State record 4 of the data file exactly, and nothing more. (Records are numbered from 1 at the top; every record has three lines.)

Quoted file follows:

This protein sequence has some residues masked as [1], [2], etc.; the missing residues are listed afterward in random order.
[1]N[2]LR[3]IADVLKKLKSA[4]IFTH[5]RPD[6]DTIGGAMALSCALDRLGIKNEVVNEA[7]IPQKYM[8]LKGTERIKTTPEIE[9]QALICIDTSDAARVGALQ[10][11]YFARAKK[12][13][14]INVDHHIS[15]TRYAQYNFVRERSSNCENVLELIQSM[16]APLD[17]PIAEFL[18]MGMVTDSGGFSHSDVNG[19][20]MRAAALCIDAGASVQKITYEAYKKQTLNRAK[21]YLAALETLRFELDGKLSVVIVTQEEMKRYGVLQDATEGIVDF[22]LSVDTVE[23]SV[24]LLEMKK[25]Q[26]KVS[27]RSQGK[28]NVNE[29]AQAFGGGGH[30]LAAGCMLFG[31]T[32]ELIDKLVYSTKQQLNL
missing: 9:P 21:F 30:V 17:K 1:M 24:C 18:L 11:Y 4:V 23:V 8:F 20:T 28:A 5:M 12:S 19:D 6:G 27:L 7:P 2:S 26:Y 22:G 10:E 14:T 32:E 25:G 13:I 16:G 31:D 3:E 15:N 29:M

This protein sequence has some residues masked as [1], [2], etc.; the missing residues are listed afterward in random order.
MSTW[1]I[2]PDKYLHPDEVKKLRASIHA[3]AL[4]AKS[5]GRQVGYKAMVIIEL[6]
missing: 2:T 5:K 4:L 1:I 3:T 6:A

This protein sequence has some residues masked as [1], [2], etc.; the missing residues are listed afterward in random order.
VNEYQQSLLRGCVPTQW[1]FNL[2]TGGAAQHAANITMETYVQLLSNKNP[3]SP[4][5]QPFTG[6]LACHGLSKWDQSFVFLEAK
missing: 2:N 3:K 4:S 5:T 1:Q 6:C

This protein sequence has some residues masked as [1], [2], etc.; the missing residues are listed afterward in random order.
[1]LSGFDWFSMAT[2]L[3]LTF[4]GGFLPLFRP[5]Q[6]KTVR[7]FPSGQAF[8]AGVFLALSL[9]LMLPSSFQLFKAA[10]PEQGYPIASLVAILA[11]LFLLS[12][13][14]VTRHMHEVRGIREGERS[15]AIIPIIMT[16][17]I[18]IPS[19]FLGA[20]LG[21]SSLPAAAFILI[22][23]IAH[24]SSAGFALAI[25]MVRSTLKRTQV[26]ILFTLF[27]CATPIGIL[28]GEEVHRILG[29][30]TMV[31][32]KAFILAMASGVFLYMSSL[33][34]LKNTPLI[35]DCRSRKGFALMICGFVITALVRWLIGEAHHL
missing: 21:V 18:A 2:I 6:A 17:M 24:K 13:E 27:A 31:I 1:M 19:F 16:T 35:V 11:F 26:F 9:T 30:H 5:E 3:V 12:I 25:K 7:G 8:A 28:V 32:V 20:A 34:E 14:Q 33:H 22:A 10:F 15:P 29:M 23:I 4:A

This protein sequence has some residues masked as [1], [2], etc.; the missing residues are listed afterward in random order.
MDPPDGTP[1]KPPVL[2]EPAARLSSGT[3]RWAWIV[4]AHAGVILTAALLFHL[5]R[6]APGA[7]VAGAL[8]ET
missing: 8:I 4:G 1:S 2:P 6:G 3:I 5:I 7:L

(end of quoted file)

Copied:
This protein sequence has some residues masked as [1], [2], etc.; the missing residues are listed afterward in random order.
[1]LSGFDWFSMAT[2]L[3]LTF[4]GGFLPLFRP[5]Q[6]KTVR[7]FPSGQAF[8]AGVFLALSL[9]LMLPSSFQLFKAA[10]PEQGYPIASLVAILA[11]LFLLS[12][13][14]VTRHMHEVRGIREGERS[15]AIIPIIMT[16][17]I[18]IPS[19]FLGA[20]LG[21]SSLPAAAFILI[22][23]IAH[24]SSAGFALAI[25]MVRSTLKRTQV[26]ILFTLF[27]CATPIGIL[28]GEEVHRILG[29][30]TMV[31][32]KAFILAMASGVFLYMSSL[33][34]LKNTPLI[35]DCRSRKGFALMICGFVITALVRWLIGEAHHL
missing: 21:V 18:A 2:I 6:A 17:M 24:K 13:E 27:A 31:I 1:M 19:F 16:T 35:V 11:F 26:F 9:T 30:H 5:E 3:V 12:I 25:K 7:G 8:A 28:V 32:V 20:A 34:E 14:Q 33:H 22:A 10:F 15:P 29:M 23:I 4:A